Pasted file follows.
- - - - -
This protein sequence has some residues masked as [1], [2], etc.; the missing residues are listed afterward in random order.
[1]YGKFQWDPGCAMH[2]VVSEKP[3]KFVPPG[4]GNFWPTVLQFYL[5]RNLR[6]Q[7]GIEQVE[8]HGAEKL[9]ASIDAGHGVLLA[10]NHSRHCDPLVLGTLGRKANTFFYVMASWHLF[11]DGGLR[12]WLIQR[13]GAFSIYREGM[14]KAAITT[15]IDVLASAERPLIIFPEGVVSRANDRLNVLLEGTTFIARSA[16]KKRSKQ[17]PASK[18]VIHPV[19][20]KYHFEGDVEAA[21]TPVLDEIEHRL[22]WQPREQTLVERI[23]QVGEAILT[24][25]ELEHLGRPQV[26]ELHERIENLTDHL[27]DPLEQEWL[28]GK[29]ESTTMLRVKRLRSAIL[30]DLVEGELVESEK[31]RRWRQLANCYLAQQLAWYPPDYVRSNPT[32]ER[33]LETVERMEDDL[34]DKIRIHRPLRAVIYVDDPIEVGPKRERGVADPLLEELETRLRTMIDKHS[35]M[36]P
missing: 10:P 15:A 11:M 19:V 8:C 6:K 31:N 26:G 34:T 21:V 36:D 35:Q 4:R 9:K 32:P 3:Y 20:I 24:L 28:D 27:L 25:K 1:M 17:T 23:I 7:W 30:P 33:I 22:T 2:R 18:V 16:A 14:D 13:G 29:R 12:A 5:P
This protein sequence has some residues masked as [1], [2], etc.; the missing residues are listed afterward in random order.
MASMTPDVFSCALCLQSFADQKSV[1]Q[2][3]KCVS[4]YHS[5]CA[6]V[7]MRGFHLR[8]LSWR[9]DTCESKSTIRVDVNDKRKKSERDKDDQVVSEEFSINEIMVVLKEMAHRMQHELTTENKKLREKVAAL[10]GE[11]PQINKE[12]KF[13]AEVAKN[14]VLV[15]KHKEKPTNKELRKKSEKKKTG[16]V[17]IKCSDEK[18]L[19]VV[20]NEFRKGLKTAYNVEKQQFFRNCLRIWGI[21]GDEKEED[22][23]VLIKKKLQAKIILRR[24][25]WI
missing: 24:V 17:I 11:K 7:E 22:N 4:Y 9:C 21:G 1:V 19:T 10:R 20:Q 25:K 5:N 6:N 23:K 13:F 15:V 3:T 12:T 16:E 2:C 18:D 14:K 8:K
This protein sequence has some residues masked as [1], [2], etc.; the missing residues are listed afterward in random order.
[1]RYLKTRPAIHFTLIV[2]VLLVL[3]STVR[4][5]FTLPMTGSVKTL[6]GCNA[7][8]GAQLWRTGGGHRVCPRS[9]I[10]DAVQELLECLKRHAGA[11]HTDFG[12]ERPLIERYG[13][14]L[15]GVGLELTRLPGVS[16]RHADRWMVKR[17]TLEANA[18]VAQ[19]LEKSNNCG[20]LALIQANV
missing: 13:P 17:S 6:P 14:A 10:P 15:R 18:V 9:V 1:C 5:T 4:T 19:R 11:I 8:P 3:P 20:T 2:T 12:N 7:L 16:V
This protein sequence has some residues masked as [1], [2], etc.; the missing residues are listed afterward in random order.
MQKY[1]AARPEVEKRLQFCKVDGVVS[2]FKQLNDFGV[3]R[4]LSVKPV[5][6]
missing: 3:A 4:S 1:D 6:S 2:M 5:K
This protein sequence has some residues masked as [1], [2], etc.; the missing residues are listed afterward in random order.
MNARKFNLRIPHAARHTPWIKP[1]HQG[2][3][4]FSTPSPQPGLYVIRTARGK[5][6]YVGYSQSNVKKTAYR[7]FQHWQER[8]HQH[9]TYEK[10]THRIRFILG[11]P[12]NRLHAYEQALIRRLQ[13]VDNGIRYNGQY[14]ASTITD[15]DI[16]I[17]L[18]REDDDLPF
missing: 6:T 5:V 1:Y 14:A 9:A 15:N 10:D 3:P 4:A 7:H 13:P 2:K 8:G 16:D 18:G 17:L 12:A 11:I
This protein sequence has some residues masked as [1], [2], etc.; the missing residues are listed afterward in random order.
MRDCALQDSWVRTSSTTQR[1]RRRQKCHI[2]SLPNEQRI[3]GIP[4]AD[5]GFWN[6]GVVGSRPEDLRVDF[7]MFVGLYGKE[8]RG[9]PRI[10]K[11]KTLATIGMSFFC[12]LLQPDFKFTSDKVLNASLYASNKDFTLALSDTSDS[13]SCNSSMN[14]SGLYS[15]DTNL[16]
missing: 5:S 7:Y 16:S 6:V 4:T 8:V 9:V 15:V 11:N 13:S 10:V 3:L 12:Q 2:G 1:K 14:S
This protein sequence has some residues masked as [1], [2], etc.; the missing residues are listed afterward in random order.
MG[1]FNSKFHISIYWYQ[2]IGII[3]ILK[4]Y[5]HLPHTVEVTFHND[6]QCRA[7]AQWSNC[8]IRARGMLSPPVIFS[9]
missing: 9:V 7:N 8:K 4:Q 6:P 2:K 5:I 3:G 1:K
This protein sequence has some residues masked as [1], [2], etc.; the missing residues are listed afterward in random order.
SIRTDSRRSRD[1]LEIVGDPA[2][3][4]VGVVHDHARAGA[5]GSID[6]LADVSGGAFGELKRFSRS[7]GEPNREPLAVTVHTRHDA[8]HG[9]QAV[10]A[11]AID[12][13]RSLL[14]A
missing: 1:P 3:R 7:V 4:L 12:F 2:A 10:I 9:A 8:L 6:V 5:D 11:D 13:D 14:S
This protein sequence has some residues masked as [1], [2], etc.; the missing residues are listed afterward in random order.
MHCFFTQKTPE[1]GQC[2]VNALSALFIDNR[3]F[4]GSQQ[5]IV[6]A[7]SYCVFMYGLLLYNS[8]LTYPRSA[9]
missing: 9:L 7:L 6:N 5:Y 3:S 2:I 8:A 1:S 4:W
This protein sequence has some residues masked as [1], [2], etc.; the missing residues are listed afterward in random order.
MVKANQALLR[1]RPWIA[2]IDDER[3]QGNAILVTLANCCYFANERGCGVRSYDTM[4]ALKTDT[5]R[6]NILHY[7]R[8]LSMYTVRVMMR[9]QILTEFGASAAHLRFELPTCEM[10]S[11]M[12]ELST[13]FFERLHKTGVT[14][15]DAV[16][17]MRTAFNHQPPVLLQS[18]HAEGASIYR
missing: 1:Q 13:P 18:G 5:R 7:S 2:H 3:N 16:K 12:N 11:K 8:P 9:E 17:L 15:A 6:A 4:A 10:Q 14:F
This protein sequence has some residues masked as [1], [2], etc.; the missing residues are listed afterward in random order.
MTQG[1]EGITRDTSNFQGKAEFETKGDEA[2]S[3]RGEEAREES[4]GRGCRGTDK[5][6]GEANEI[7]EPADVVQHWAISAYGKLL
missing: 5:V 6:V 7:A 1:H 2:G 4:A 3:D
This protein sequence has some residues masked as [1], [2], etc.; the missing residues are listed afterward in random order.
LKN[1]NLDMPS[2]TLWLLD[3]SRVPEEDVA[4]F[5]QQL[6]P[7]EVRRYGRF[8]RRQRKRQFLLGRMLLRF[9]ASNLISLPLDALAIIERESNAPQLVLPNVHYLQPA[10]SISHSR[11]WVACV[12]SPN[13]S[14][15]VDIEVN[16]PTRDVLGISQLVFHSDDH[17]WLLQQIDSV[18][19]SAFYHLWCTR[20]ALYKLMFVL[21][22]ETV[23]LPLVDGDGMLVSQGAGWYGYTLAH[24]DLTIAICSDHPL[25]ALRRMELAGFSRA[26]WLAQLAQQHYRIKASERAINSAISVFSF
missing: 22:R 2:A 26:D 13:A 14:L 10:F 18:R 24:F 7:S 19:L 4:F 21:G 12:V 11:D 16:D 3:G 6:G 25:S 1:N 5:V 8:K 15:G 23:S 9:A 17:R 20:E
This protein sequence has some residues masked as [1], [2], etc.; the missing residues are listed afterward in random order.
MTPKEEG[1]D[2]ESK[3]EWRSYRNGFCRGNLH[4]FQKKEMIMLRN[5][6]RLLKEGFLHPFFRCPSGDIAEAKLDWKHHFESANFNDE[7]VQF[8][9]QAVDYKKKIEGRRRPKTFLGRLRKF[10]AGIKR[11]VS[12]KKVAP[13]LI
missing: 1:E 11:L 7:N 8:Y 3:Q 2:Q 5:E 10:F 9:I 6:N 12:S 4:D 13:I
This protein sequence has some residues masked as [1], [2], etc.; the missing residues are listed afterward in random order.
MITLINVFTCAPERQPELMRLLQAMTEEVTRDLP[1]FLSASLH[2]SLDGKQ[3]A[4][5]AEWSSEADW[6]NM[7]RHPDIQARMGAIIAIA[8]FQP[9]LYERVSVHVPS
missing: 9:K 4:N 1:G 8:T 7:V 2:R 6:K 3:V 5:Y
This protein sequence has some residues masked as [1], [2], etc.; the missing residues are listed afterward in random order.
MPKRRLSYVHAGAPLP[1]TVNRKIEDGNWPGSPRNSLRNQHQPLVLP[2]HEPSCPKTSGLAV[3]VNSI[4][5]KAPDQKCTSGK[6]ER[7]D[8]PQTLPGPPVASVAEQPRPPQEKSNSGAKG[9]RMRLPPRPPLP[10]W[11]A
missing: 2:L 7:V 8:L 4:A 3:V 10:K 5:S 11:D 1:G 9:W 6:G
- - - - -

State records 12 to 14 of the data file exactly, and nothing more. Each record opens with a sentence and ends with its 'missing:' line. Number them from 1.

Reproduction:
This protein sequence has some residues masked as [1], [2], etc.; the missing residues are listed afterward in random order.
LKN[1]NLDMPS[2]TLWLLD[3]SRVPEEDVA[4]F[5]QQL[6]P[7]EVRRYGRF[8]RRQRKRQFLLGRMLLRF[9]ASNLISLPLDALAIIERESNAPQLVLPNVHYLQPA[10]SISHSR[11]WVACV[12]SPN[13]S[14][15]VDIEVN[16]PTRDVLGISQLVFHSDDH[17]WLLQQIDSV[18][19]SAFYHLWCTR[20]ALYKLMFVL[21][22]ETV[23]LPLVDGDGMLVSQGAGWYGYTLAH[24]DLTIAICSDHPL[25]ALRRMELAGFSRA[26]WLAQLAQQHYRIKASERAINSAISVFSF
missing: 22:R 2:A 26:D 13:A 14:L 10:F 18:R 24:F 7:S 19:L 4:F 21:G 12:V 11:D 16:D 3:G 6:G 25:S 1:N 5:V 8:K 15:G 23:S 9:A 17:R 20:E
This protein sequence has some residues masked as [1], [2], etc.; the missing residues are listed afterward in random order.
MTPKEEG[1]D[2]ESK[3]EWRSYRNGFCRGNLH[4]FQKKEMIMLRN[5][6]RLLKEGFLHPFFRCPSGDIAEAKLDWKHHFESANFNDE[7]VQF[8][9]QAVDYKKKIEGRRRPKTFLGRLRKF[10]AGIKR[11]VS[12]KKVAP[13]LI
missing: 1:E 11:L 7:N 8:Y 3:Q 2:Q 5:E 10:F 9:I 6:N 12:S 4:D 13:I
This protein sequence has some residues masked as [1], [2], etc.; the missing residues are listed afterward in random order.
MITLINVFTCAPERQPELMRLLQAMTEEVTRDLP[1]FLSASLH[2]SLDGKQ[3]A[4][5]AEWSSEADW[6]NM[7]RHPDIQARMGAIIAIA[8]FQP[9]LYERVSVHVPS
missing: 9:K 4:N 1:G 8:T 7:V 2:R 6:K 3:V 5:Y